Katie Mulgrew: Happily Ever After

Katie Mulgrew’s show about Disney Princesses is exceedingly well suited to her venue, The Turret at Gilded Balloon. She’s even decorated the space with shimmery pink drapery to create what I and every other five-year-old would call a ‘princess bed’. It suits her sweetened form of stand-up to a t.

There are a few old jokes snuck in among the pop culture as well – they go down well, but with a knowing laugh from everyone.

Mulgrew’s set is very clearly – at points too clearly – structured around the Disney patented Happily Ever After. For Mulgrew, that’s her life with her husband, Lee, and the future they’ll have together. A budding mother is hinted at in her rapport with her niece, Lorelai, who is a repeated guest in the set, through anecdotes and even the odd recorded interview. It’s all rather charming and makes her edgier moments – pretty much any time she veers into talking about her Northern Irish family – that much more amusing. I’d have liked a little more of the caustic Irish Catholicism to counterbalance the cute, if I’m honest, but the show still works as a whole.

Disney as a topic is fairly accessible, although older audiences might struggle with references to the Disney Renaissance films. When she strays away from the big D, however, it’s into a patchwork of references which she admits generally work for only one or two audience members at a time. You can see the same scattergun approach in her intro, a very clever compilation of soundbites that nonetheless requires a lot of work on the part of the audience. There are a few old jokes snuck in among the pop culture as well – they go down well, but with a knowing laugh from everyone.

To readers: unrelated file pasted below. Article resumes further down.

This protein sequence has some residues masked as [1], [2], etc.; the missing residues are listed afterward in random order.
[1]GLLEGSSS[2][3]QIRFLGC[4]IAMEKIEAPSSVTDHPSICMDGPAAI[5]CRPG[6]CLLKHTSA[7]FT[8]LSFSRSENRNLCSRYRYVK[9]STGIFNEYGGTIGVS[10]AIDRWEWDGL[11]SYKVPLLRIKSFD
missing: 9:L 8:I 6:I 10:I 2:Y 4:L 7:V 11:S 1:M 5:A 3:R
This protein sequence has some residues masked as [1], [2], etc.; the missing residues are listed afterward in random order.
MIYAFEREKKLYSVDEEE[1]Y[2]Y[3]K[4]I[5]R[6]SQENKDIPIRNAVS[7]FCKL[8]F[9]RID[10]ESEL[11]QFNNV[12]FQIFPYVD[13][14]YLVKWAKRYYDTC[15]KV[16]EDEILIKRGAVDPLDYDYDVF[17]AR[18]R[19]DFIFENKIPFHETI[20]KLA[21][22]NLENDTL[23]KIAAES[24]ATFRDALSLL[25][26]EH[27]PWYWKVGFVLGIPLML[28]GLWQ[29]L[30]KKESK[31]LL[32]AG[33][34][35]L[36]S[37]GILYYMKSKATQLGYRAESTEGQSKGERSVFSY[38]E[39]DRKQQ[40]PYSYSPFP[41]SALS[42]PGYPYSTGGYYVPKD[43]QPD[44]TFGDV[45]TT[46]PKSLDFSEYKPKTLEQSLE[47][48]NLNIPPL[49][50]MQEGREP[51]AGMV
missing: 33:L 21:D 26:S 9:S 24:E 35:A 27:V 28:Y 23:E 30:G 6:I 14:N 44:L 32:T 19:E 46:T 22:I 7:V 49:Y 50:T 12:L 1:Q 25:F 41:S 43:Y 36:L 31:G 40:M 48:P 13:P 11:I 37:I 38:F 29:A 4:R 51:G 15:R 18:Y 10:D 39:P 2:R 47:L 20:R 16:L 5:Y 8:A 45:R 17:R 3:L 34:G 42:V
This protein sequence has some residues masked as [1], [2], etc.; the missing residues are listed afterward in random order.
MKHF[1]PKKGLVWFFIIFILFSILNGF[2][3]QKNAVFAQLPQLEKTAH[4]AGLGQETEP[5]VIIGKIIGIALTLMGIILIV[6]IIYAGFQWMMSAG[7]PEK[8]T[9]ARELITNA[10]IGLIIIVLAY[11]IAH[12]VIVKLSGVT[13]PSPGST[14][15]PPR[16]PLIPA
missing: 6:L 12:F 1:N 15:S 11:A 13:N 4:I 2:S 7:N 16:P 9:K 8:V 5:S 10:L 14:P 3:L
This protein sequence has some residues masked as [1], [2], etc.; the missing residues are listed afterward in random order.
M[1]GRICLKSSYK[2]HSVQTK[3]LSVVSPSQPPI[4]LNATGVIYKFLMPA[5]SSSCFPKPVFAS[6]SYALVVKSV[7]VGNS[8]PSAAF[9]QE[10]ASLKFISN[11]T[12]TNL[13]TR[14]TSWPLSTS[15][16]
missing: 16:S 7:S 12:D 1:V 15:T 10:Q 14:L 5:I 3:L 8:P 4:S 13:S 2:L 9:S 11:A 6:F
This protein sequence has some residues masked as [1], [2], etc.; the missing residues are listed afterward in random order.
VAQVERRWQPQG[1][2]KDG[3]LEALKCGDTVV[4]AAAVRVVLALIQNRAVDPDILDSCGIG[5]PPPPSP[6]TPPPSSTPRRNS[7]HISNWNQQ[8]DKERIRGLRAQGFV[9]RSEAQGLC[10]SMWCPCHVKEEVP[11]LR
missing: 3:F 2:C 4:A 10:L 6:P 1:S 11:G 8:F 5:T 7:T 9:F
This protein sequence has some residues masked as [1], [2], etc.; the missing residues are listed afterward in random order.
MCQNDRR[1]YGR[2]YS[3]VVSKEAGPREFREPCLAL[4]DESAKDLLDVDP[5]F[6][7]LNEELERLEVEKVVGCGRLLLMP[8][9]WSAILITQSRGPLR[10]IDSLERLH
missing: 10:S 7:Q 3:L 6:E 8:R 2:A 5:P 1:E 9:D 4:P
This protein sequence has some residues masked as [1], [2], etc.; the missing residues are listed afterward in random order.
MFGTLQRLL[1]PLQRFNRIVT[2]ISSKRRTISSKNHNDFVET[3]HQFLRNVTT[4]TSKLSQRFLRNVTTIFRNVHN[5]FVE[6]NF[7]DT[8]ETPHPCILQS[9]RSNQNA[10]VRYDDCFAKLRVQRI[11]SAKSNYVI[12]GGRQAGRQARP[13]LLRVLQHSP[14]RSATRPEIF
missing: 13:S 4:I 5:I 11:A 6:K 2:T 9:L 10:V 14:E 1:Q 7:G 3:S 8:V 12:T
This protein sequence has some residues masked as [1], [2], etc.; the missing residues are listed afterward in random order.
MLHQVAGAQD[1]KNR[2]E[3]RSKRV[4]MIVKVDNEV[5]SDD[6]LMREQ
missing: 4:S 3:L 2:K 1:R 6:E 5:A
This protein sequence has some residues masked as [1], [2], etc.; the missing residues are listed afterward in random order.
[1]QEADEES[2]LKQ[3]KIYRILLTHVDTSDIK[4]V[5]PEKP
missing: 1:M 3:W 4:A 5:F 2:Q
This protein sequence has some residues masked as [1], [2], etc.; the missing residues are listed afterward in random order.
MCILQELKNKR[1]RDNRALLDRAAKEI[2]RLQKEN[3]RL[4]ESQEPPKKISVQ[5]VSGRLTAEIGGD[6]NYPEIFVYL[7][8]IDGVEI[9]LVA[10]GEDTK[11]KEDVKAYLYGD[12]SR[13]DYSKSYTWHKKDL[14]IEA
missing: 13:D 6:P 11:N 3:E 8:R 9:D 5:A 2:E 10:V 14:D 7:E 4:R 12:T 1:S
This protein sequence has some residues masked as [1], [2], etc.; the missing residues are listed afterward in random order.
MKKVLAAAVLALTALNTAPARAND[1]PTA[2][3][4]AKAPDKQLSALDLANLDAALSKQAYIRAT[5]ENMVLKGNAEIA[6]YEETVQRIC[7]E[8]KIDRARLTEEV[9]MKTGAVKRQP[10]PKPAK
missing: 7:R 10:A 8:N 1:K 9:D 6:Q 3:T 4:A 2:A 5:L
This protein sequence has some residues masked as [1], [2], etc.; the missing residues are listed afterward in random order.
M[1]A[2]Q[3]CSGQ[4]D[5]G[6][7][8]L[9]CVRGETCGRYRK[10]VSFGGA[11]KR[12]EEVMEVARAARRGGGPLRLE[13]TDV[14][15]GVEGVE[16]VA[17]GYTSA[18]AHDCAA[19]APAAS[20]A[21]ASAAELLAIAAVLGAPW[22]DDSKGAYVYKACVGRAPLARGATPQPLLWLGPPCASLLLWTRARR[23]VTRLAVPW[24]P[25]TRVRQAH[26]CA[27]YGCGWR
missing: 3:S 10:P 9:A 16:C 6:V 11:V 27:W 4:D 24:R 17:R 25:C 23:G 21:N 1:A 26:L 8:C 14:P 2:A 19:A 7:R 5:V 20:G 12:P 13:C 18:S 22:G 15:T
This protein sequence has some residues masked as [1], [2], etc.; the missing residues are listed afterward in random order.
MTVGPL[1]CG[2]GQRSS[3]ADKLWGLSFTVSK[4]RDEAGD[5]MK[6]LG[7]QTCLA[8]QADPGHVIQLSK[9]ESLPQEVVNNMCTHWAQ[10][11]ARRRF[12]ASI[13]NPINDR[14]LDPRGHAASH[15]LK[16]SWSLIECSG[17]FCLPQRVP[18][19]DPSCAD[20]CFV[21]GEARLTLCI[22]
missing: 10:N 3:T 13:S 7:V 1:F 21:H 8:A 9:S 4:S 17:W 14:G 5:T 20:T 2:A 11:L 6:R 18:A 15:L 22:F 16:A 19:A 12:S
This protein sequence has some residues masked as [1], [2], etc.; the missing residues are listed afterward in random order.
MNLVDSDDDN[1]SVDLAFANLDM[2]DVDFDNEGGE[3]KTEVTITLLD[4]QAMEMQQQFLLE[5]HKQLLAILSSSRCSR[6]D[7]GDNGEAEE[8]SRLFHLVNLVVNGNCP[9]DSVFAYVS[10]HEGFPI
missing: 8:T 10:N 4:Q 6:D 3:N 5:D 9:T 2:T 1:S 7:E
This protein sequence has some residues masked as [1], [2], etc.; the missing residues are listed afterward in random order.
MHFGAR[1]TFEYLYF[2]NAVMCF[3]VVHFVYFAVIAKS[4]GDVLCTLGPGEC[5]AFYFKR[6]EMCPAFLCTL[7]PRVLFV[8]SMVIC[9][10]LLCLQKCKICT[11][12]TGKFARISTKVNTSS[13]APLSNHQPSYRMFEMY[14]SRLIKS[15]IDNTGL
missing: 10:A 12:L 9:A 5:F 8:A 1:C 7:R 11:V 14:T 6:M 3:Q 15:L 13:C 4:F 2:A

Mulgrew’s a very endearing presence, especially in front of a small audience; she dedicates jokes to individuals, going so far as to explain them (and then explain the explanation) to uncomprehending punters. I watched her ask an older couple in the front row to adopt her, and I think they struggled to say no. If she repeats her phrases a little too often, padding out the show, it’s a forgivable misstep. With a little more variation and a greater glimpse of her cynical side, Mulgrew will be a Belle on the ball.

Reviews by Frankie Goodway

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Performances

Location

The Blurb

Katie Mulgrew kinda thinks she's a real life Disney princess. She even found her Prince Charming and married him in a massive frock. Now according to Disney philosophy, she's found her happily ever after. Brilliant! Now bloody what? Warning: may contain high levels up optimism, cynicism and some foul-mouthed enchanted objects. ‘Sometimes silly, sometimes touching, this is a very strong Fringe debut.’ **** (EdFestMag.com). ‘An absolute natural stand up, unpretentious and hugely likeable, and a great writer’ **** (LondonIsFunny.com).